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Daily Fishing and Outdoor Report

MESSIN’ WITH TESTY TURKEYS;

TIME TO BASS SIMPLY AGAIN

 

 

MESSIN’ WITH TOM TURKEY: For a wool-dyed naturalist like myself, just being out in the outback is enough to make my day. For me, nature’s got everything society just ain’t got – most notably, peoplelessness. Out there, I blend in with the greatest of ease – that is until it gets dark and I get freaked out and bolt homeward to watch ghost shows and play with my computer. 

While I try my naturalistic hardest to be a low-impact presence when luxuriating within the pinelands, time and again I get a tad frisky and take to toyin’ around with wildlife, mainly birdlife.

On a small scale mess-around, I chronically taunt the ever-present population of eastern towhees, a larger very colorful auburn and black sparrow that, in its own tough-feathered way, epitomizes the total toughness needed to successfully tolerate the often brutal living conditions within the pinelands.

When it comes to imitating the calls of various bird species, I can’t even do the laundry of most serious birders – a weird lot, one I try to distance myself from, lest I’m one day reduced to mulling about within a large group of L.L. Bean-drenched binocular-ed folks, huddled in easily-accessible nature zones, where someone yells, “Look a titmouse” – and I’m the only one giggling, asking, “Can I be on the itty bitty titmouse committee?”  -- when I’m rudely asked to leave, immediately.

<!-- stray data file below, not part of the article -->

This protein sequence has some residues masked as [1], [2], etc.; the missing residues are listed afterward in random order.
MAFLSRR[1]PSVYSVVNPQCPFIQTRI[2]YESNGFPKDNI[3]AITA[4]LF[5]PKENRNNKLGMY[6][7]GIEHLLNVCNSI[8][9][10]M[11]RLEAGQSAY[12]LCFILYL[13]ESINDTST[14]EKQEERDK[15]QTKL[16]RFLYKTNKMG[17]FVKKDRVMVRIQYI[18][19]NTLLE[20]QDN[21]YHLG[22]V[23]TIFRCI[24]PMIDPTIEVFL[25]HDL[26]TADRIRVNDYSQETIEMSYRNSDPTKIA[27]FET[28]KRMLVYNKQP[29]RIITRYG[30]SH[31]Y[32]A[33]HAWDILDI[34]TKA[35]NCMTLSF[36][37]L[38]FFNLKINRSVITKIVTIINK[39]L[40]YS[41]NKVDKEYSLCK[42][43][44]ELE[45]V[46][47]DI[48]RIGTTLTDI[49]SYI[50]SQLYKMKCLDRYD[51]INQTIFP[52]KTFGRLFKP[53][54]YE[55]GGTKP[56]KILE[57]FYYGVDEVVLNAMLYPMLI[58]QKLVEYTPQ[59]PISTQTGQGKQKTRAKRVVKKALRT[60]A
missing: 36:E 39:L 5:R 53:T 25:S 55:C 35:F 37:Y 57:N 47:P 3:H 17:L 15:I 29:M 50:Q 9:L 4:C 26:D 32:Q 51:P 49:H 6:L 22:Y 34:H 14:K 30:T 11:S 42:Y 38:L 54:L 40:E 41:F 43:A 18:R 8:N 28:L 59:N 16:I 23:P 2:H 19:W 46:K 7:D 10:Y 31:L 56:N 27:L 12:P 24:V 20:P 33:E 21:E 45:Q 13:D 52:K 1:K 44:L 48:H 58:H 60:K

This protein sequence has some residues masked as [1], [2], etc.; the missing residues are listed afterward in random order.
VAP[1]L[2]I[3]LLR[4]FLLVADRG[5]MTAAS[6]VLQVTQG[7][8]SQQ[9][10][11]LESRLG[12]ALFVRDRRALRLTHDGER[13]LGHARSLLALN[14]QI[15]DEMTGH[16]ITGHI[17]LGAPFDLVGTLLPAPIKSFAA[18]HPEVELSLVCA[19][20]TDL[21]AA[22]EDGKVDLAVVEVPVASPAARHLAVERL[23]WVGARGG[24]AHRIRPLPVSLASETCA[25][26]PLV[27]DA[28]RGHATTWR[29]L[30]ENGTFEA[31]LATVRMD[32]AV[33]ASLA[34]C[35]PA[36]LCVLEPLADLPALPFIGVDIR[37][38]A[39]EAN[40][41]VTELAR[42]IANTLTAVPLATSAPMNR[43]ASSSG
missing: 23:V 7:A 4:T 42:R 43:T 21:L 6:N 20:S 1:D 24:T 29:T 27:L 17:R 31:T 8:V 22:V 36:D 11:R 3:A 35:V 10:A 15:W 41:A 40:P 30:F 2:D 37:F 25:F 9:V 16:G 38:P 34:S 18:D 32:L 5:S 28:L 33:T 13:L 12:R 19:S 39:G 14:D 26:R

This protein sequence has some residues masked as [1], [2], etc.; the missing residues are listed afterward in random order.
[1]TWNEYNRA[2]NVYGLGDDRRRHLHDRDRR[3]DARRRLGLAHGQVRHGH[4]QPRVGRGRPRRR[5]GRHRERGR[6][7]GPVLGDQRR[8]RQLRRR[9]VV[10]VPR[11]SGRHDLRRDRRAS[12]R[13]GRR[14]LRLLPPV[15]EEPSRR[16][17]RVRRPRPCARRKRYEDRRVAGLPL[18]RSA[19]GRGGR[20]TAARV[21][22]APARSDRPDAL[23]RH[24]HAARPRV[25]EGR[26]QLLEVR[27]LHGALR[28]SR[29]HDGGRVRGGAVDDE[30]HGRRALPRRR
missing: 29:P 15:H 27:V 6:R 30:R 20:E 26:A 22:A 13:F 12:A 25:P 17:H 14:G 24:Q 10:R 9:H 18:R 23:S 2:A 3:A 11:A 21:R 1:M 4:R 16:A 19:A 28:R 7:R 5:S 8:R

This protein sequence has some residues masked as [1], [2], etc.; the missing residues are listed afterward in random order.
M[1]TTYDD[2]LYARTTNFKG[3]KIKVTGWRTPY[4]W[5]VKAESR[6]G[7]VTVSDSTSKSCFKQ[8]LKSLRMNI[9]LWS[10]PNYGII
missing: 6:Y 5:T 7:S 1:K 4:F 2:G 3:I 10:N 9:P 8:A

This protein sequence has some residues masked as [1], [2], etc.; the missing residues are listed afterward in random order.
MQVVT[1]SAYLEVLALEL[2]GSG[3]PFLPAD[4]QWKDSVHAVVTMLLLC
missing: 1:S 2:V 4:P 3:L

However, one bird I can mock to hell and back is the towhee. And I oft do, to the utter aggravation of the male towhees, which hear me as an invader and drop everything, including nest minding, to duke it out with what turns out to be an unfindable foe. I once had a towhee, a very shy bird in most cases, light on a branch only a foot from my face, as I whistled out a call. Every time I called, it would tilt its head one way and then the other, looking at my mouth as if I was harboring the invader.

Anyway, on Monday I commenced to messin’ with one of the smartest birds on the outback block, wild turkeys. Via whatever tests are done to determine bird aptitude, tested turkeys consistently tally some of the higher scores when it comes to cleverness and cunning -- that is until the macho factor enters the testing affray.